Paris, Berlin, London, Singapore, New York, Chicago, Los Angeles -- these define "the city" in the world's consciousness. James Donald takes us on a psychic journey to these places that have inspired artists, writers, architects, and filmmakers for centuries. Considering the cultural and political implications of the "urban imaginary, " Donald explores the pleasures and challenges of modern living, contending that the imagined city remains the best lens for a future of democratic community.
How can we think of Chicago without recalling the grittiness of The Asphalt Jungle's back alleys, or of London without the dank, foggy atmosphere so often evoked by Dickens? When de Certeau explores what it means to walk through a city, or Foucault dissects the elements of the modern attitude, what are they telling us about modernity itself? Through a discussion of these and many other questions about urban thought, Donald demonstrates how artists and social critics have seen the city as the locus not just of vanity, squalor, and injustice, but also of civilized society's highest aspirations.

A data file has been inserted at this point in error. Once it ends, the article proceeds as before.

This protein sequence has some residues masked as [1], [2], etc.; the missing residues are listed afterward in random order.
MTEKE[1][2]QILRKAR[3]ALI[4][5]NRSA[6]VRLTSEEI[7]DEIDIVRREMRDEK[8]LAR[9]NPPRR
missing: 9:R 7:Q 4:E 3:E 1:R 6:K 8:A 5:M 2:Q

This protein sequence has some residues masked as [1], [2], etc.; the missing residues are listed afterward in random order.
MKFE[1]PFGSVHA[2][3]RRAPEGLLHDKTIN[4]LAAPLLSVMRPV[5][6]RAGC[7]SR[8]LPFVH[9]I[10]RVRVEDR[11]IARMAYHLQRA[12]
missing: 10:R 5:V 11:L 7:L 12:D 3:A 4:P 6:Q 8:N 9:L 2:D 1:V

Imagining the modern City also looks at how artists have shaped cities through their creation of public spaces, sculpture, and architecture -- art forms that help determine our ideas about our place in the urban environment. Planners and architects such as Otto Wagner, Le Corbusier, and Bernard Tschumi present us with real and possible cities, showing a way forward to alternative social futures, Donald asserts.
The modern city provides both a culturally resonant imagined space and a physical place for the everyday life of its residents. Imagining the Modern City is a rich and dazzling exploration of theways cities stir and shape our consciousness.